ACROS Security’s 0patch program has created non-official fixes for two Windows bugs that Microsoft has failed to repair.
Microsoft revealed earlier this week that it had become aware of targeted attacks using two Windows zero-days related to the way the Adobe Type Manager Library handles PostScript Type 1 fonts.
Adobe said that Microsoft solely sponsors the compromised library and that Adobe users are not at danger.
Hackers will manipulate vulnerabilities by forcing users to open specially designed documents or display them in the Windows preview section. It does not seem necessary to hack bugs from the Internet Explorer or the Outlook test screen.
Security holes affect Windows 10, 7, 8.1, Server 2008, Server 2012, Server 2016, Server 2019, and Web. However, Windows 10 provides security mechanisms that significantly reduce the risk of assaults.
Patches are expected to be published only by Microsoft for its April 2020 protection patches. However, consumers may submit workarounds to avoid abuse. Windows 7 will also be updated, but patches will only be made accessible by Microsoft to clients with an Extended Software Upgrade (ESU) certificate.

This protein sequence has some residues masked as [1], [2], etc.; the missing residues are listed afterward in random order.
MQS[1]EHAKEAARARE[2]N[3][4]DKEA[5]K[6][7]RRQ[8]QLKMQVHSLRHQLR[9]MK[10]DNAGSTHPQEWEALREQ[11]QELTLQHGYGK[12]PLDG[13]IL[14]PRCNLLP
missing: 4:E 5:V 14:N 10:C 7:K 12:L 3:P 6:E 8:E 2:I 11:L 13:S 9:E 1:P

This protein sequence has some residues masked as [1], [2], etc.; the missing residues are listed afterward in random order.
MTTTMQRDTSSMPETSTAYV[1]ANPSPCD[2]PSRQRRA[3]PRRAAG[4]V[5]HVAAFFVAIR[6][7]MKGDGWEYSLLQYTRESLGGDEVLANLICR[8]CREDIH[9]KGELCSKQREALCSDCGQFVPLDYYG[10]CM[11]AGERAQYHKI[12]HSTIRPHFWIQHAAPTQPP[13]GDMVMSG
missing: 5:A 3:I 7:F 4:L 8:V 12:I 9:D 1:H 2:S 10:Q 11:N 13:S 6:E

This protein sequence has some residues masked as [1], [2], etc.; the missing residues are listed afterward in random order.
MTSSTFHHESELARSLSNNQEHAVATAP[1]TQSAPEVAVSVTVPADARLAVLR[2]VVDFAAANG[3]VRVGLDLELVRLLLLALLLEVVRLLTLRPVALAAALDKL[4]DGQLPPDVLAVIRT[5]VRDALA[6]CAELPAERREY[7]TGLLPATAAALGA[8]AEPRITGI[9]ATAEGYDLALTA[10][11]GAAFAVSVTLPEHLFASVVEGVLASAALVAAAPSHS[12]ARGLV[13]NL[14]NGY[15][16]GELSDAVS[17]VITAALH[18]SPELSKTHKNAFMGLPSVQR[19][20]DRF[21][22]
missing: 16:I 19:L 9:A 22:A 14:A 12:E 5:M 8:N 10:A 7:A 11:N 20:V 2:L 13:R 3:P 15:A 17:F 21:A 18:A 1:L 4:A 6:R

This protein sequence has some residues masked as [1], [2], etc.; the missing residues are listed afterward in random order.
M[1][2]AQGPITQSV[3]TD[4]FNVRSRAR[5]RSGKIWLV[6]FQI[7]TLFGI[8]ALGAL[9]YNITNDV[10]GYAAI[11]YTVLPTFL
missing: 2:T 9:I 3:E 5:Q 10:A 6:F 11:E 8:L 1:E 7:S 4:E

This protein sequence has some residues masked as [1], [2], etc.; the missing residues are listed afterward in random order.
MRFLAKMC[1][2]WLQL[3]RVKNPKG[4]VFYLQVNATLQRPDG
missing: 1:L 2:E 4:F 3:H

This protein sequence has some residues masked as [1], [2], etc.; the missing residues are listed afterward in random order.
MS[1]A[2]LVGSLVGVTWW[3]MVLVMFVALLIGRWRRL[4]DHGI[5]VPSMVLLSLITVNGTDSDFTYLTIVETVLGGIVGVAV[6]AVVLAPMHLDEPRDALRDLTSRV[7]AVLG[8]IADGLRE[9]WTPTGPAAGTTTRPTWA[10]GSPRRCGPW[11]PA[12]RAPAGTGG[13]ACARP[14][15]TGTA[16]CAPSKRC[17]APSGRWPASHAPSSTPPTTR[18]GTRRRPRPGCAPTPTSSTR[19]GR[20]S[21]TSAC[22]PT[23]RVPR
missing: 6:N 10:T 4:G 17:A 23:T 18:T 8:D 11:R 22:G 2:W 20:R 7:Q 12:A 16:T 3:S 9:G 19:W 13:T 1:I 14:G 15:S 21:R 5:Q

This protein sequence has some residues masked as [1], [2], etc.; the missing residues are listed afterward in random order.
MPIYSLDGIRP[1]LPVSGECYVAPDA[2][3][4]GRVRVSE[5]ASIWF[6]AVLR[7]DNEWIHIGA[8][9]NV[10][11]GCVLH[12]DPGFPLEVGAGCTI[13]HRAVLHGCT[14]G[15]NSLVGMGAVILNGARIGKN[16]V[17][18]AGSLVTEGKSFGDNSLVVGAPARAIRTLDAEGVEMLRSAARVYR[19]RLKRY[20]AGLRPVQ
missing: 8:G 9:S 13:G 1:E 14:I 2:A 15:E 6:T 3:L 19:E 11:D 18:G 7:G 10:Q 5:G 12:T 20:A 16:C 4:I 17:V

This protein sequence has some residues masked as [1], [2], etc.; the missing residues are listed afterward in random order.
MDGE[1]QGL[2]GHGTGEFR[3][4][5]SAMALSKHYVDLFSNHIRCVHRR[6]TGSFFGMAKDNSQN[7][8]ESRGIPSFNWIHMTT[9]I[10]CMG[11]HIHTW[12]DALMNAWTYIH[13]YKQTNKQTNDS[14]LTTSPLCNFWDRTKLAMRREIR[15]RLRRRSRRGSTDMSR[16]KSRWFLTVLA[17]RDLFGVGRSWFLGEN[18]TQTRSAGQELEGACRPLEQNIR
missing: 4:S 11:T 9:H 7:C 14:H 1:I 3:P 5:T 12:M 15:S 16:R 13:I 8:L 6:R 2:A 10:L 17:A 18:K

In the meantime, 0patch has published an unofficial patch that will be distributed free of charge before the approved patches are carried out by Microsoft. In essence, the 0patch update will only be accessible to its paid customers.
0patch has been applied to Windows 7 and Windows Server 2008 R2 without ESU. Unofficial updates for Windows 7 and Server 2008 R2 with ESU, Windows 8.1, and Windows Server 2012 will also be made. The fix of the business just avoids remote manipulation.
“With this micropatch in place, all applications using Windows GDI for font-related operations will find any Adobe Type 1 PostScript fonts rendered invalid and unable to load,” 0patch explained in a blog post describing its fix.